Details matter

Blog Syn is a new chemistry blog where chemists post their attempts to reproduce reactions from the literature. Each post starts with the following disclaimer:

The following experiments do not constitute rigorous peer review, but rather illustrate typical yields obtained and observations gleaned by trained synthetic chemists attempting to reproduce literature procedures…

I disagree completely. What could be more rigorous than actually trying a reaction?

So far there are three posts. The first gave a lower yield than reported. The second was “moderately reproducible”. The paper omitted details essential to the reaction’s success. The third was “difficult to reproduce” and is well worth reading—there’s a great response from one of the authors, Prof. Phil Baran.

It’s unacceptable for anyone to publish a paper without all the information necessary to replicate the results. It wastes researchers’ time and money. I’ve written before about my difficulties trying to replicate results. It’s infuriating. How do papers like this slip through peer review?

I suspect some authors don’t really know why a reaction gives a particular product, especially in nanoparticle synthesis. They manage to pull something off a few times and publish their findings, but (unknowingly) neglect parameters crucial for other researchers to be able to reproduce it. It could be something seemingly trivial, like the method used to wash the glassware. The next researcher does it differently because it’s not mentioned in the paper and gets a different result.

The only way to deal with this is for reviewers to demand thorough experimental sections. (But to do so they must have a good understanding of typical experimental procedures. This is a problem if your reviewer hasn’t been in the lab for years.)

An alternative scenario could be that the researchers, in the early stages of the work, find that doing X doesn’t work. Later they find doing Y does work. Y gets published. X stays in the laboratory notebook.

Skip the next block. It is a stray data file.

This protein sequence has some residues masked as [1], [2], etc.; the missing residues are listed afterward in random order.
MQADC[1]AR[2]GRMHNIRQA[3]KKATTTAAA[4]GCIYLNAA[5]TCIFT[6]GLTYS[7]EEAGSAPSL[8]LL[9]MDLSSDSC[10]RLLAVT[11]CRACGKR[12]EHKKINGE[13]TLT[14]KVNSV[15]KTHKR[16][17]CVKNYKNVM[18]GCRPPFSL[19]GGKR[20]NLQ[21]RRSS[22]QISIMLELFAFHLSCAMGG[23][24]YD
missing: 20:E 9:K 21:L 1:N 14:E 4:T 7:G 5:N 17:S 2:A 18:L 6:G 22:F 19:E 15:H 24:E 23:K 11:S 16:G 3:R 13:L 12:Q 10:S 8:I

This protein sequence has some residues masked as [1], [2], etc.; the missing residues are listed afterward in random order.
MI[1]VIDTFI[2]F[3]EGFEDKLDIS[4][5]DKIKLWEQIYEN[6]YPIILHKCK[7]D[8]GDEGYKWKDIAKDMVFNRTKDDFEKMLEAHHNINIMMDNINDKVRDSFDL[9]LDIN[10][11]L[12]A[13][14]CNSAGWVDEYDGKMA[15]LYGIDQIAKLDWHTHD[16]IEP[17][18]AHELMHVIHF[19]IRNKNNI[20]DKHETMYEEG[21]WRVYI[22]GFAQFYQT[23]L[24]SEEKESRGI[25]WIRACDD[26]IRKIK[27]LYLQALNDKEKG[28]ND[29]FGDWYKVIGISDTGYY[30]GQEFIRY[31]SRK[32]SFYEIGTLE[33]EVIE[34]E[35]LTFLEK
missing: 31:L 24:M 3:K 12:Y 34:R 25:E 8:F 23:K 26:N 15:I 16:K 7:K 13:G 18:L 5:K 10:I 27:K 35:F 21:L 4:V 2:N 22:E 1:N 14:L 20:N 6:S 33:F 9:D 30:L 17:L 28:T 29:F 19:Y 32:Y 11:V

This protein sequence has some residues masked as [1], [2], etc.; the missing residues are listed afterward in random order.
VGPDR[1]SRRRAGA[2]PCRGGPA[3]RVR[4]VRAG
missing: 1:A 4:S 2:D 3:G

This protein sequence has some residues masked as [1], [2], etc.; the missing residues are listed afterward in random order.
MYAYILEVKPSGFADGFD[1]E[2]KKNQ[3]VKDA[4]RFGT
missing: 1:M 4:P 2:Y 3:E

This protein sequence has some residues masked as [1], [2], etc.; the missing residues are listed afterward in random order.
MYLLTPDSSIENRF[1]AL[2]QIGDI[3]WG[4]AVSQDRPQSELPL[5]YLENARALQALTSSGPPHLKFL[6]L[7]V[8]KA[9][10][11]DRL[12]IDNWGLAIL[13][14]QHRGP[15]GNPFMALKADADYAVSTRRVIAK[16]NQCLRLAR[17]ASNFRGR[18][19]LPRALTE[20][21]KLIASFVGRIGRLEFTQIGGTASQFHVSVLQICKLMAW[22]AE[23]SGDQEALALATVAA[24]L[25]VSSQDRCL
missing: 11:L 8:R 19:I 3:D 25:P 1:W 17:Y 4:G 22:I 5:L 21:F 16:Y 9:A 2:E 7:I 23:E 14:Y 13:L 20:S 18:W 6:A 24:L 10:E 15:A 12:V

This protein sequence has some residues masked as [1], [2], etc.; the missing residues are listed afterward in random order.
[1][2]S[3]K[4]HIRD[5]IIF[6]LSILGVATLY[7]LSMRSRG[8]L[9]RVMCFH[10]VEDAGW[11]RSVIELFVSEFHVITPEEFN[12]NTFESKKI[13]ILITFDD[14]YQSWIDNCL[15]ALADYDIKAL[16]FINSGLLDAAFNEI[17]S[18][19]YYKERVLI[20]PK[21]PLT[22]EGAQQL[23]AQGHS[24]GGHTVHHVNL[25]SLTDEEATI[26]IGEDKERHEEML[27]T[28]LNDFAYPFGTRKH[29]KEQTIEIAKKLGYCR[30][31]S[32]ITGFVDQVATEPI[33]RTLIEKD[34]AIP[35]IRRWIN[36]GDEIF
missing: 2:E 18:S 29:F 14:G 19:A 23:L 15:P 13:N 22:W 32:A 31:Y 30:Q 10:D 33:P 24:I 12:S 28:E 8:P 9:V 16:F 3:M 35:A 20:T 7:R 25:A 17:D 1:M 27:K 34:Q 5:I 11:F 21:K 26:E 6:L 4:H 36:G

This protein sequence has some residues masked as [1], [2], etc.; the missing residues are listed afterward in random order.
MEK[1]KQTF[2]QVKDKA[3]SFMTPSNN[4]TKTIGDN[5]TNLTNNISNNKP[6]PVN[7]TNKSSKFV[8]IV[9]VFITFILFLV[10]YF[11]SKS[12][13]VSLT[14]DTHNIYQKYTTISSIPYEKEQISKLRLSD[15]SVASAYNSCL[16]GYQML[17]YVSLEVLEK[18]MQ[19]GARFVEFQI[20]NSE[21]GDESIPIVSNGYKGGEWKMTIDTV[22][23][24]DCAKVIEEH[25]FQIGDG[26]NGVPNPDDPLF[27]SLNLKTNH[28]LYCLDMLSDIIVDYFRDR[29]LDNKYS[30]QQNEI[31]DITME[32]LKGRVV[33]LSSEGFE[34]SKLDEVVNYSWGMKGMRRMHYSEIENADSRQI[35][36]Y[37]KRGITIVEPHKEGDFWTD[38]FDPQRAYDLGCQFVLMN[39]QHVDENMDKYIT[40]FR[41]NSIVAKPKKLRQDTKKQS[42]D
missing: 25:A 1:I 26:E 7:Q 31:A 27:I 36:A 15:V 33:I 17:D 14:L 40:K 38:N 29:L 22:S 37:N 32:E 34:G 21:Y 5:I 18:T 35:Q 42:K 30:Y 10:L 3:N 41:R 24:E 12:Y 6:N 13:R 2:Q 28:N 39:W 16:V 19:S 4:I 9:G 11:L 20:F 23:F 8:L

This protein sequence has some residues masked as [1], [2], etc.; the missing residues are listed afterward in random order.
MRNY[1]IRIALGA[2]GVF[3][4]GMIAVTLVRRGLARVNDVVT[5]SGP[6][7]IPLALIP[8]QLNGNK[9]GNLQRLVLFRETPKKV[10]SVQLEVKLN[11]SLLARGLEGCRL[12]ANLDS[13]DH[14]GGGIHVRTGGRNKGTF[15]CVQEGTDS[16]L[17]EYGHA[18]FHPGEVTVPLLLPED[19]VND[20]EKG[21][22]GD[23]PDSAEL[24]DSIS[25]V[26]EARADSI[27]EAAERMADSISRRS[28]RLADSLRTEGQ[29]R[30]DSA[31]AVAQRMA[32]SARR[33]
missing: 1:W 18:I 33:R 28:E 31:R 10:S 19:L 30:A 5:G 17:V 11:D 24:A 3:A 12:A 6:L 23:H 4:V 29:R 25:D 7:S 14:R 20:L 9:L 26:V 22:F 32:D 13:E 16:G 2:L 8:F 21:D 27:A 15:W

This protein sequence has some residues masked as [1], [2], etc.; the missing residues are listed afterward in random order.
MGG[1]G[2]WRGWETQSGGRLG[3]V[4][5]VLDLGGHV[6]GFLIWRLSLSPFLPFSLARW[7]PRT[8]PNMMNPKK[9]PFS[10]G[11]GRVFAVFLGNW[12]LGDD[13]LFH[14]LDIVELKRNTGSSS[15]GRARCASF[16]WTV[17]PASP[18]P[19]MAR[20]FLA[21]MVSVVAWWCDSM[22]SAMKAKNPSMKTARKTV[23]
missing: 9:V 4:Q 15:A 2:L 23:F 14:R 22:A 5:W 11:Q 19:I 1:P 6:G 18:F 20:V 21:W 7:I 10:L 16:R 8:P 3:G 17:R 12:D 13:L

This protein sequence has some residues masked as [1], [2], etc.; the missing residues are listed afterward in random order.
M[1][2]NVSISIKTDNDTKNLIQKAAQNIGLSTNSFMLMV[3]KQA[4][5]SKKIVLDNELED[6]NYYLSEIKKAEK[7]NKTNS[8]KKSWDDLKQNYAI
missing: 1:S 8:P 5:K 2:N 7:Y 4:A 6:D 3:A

X is a negative result. On it’s own, it’s not very useful. Loads of attempted reactions don’t work. But in the context of the positive result (i.e. the paper) the negative result is actually very valuable to anyone who wants to repeat the paper. Serious consideration should be given to including them in the supplementary information.

Experimental methods are grossly oversimplified. We like things to be elegant and simple, but chemistry is complicated. There’s no excuse not to include more information because everything is published online and space constraints aren’t a problem.

Blog Syn shows that subtleties in chemistry are important. We should all acknowledge that in our own papers and demand that others do the same.

Tools and technologies for researchers

The Library at Imperial run a course called Blogs, Twitter, wikis and other web-based tools. They asked me (and also Jon Tennant) to give a quick talk to the attendees yesterday on the things I use to do my work.

Rather than give a slide-based presentation I decided the best thing to do was give a demo. I quite like mind mapping to help me structure ideas so I made one for this. I’ve included links to web sites where appropriate. You can download a PDF of the mind map here (PDF).

It’s split into two halves: the tools that I do use, categorised into “inputs” (e.g. Twitter and RSS) and “outputs” (e.g. Google Drive), and those that I don’t with some short reasons why. If you’re interested in trying some of this out, give one or two a go and see if you find them useful. If you use something that I haven’t mentioned, let me know in the comments.